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Role and powers

The Authority has the following functions and powers under the Independent Police Conduct Authority Act 1988.


Under section 12 of the Independent Police Conduct Authority Act 1988, the Authority’s functions are to:

  • receive complaints (i) alleging misconduct or neglect of duty by any member of Police or (ii) concerning any Police practice, policy or procedure affecting a complainant; or
  • investigate incidents in which a member of Police (acting in the execution of his or her duty) causes or appears to have caused death or serious bodily harm.

Action on complaints

Under the Act, when the Authority receives a complaint, it may carry out its own investigation, or refer the matter to the Police for investigation under the Authority’s oversight.

If a complaint is referred to the Police for investigation, the Authority will take steps to ensure that it is properly resolved. This may include directing or actively overseeing the Police investigation, or reviewing or auditing the Police investigation once it is completed.

The Authority may also decline to take action on a complaint – for example, if the complaint is very minor or outside the Authority’s jurisdiction.

The Authority’s powers in relation to complaints are set out in section 17 and section 19 of the Act.

Notification of the Police

Under the Independent Police Conduct Authority Act 1988, when the Authority receives a complaint about Police it is required to notify the Police.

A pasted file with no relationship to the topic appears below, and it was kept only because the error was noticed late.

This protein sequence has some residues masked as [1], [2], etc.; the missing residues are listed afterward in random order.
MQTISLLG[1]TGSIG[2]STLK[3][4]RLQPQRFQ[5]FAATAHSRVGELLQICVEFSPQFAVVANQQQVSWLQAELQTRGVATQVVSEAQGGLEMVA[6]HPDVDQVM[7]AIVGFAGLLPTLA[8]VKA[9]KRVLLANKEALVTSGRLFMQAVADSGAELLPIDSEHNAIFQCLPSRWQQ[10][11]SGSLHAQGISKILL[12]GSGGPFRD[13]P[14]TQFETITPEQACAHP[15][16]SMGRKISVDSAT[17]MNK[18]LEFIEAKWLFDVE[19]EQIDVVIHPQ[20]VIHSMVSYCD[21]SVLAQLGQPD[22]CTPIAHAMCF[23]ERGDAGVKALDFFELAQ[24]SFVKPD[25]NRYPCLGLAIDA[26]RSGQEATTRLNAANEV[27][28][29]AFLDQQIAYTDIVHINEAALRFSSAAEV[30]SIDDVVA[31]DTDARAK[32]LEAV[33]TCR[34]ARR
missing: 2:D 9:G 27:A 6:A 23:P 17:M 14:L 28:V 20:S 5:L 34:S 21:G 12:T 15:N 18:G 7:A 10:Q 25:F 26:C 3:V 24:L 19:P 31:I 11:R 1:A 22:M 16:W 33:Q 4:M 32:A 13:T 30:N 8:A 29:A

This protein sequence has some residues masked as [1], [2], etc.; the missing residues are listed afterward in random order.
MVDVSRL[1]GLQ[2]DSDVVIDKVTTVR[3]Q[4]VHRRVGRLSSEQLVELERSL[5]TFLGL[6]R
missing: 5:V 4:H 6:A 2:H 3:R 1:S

Likewise, when the Police receive complaints, they are required to notify the Authority within five working days. They are also required to notify the Authority of any incident in which Police staff, acting in the execution of their duty, cause or appear to have caused death or serious bodily harm.


The Authority has the same powers as a Commission of Inquiry to summon witnesses and gather evidence (sections 23-26 of the Act).

Police are required to provide all information and assistance needed for the Authority to carry out its functions.

Once an investigation is completed, the Authority must determine whether any Police act or omission was contrary to law, unreasonable, unjustified, unfair, or undesirable (sections 27 and 28).

The Authority must inform the Police of its findings, and can make recommendations, which may include that disciplinary or criminal proceedings be considered or instituted. The Authority cannot itself lay charges or take disciplinary action (section 27).

If the Authority is not satisfied with the Police response to its recommendations, the Authority must inform the Attorney-General and the Minister of Police. The Attorney-General must in turn inform Parliament (section 29).

The Authority can release public reports on its investigations, in the public interest or in the interests of any person (section 34).




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